“I was going to go through the recruiting process anyway, the full recruiting process. Though Tennessee was the leader, Florida was always a close second. My parents told me they wanted me to go through the entire recruiting process to make sure that I am sure and that Tennessee was the right fit for me. Obviously as I went through the recruiting process and went on my official visits, I just felt like Florida felt more like a home away from home for me. I just felt like, when I visited the campus when Florida played Auburn back in 2002, a game which they won in overtime, it just kind of hit home. I really felt the love from the fans and the coaches. Ron Zook, I really felt like I could trust him with my future as well as the rest of the coaching staff moving forward.”

Read the rest of OGGOA’s exclusive interview with Chris Leak…after the break!
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Meyer’s motivation, priorities changed at Florida

In a feature written by Wright Thompson for ESPN The Magazine centered on new Ohio State Buckeyes head coach Urban Meyer’s ability to focus on his health and family while simultaneously trying to rebuild another top-tier college football program, a number of interesting notes about his time with the Florida Gators are revealed.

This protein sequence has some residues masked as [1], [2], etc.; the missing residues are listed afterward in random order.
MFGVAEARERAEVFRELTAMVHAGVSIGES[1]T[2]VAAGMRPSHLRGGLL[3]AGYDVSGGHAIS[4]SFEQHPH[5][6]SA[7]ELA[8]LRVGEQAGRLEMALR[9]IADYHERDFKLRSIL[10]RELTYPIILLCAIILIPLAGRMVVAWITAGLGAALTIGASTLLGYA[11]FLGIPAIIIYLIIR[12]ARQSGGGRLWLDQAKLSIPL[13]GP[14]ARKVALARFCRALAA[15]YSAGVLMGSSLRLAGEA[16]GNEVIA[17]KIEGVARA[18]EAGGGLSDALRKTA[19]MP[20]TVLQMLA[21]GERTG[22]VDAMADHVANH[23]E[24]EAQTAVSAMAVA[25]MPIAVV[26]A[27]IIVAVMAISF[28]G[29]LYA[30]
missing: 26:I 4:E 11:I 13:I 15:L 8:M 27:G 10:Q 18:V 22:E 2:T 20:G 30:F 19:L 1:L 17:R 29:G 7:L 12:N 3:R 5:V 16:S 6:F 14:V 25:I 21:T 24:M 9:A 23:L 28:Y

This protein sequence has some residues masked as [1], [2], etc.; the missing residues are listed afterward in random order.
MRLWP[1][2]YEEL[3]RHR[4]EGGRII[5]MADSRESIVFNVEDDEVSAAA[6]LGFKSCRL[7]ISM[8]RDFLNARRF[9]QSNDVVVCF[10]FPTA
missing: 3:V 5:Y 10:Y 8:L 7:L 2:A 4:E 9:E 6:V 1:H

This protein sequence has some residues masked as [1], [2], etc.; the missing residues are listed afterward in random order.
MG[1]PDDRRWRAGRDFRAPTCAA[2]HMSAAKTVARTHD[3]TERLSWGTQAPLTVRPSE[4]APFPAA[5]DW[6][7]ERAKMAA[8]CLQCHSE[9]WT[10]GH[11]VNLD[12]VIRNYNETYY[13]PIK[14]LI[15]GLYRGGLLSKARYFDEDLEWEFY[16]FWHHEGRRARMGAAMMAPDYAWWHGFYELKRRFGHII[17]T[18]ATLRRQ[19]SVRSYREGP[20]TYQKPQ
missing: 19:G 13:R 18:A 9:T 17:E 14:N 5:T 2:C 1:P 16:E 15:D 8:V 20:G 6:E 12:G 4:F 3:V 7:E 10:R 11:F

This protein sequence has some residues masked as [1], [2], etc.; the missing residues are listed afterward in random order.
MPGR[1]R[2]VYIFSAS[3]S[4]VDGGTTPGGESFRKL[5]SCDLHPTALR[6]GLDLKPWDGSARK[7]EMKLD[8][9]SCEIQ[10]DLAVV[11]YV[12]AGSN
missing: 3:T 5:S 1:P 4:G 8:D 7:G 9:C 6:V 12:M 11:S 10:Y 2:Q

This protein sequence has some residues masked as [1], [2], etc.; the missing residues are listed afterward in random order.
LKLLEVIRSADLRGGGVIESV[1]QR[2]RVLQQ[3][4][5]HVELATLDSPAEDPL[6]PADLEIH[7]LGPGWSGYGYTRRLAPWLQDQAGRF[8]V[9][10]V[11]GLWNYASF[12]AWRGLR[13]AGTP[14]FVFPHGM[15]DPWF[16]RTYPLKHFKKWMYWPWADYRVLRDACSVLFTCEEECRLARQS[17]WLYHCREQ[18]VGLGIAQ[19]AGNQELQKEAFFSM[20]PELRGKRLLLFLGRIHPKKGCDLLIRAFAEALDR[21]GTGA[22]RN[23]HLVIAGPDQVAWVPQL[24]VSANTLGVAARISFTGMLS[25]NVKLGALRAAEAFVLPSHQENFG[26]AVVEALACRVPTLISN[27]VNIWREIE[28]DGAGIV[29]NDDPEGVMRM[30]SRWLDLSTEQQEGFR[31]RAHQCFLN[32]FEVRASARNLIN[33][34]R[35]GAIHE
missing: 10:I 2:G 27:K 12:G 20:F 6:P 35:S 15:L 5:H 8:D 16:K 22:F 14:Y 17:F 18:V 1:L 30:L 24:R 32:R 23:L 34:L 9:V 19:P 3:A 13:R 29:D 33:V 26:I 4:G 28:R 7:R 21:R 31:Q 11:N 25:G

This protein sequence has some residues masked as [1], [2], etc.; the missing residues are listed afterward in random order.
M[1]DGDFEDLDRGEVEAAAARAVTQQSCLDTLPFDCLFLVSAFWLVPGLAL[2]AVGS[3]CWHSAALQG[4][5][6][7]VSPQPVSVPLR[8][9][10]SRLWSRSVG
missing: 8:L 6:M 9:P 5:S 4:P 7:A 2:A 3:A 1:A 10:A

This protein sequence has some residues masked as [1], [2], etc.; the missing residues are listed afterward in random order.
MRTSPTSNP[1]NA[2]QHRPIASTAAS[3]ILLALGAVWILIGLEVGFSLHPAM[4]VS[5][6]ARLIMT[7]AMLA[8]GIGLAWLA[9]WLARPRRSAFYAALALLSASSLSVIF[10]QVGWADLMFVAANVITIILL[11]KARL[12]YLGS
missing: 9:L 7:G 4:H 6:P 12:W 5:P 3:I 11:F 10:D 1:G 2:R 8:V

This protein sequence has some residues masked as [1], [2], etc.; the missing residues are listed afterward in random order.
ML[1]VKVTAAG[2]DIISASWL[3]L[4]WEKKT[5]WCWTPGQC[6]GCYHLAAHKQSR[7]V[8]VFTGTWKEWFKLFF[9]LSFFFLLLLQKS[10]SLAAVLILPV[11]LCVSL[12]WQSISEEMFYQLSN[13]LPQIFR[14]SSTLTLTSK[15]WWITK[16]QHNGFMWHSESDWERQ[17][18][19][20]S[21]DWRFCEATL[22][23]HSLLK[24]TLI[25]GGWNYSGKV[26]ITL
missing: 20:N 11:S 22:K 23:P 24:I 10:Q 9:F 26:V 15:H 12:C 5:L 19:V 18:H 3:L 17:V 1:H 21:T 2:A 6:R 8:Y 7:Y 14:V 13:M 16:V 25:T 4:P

While most of Meyer’s story at Florida has been divulged over the past year through stories and a video series produced by Sports Illustrated, the notes below provide greater detail into some of the issues he faced while with the Gators.

» Following the 2007 season, which was marked by four losses (including in bowl game) and quarterback Tim Tebow winning the Heisman Trophy, Meyer “confided to a friend that anxiety was taking over his life and he wanted to walk away.”

» After winning the 2009 BCS National Championship, Meyer ran off the field with the trophy “and locked himself in the coaches’ locker room. He began calling recruits as his assistants pounded on the door, asking if everything was okay.”

» Meyer became a maniacal perfectionist: “He lost even when they won, raging at his coaches and players for mistakes, demanding emergency staff meetings in the middle of the night. He stopped smiling. Days ended later and later. He texted recruits in church. He ignored his children, his fears realized: He’d become That Guy.”

» The DUI arrest of defensive end Carlos Dunlap four days before the 2009 SEC Championship started a “downward spiral” for Meyer. “After the campus police officer delivered the news about Dunlap, Meyer went to the office, overcome, driving in the dark. That week, everything came apart.”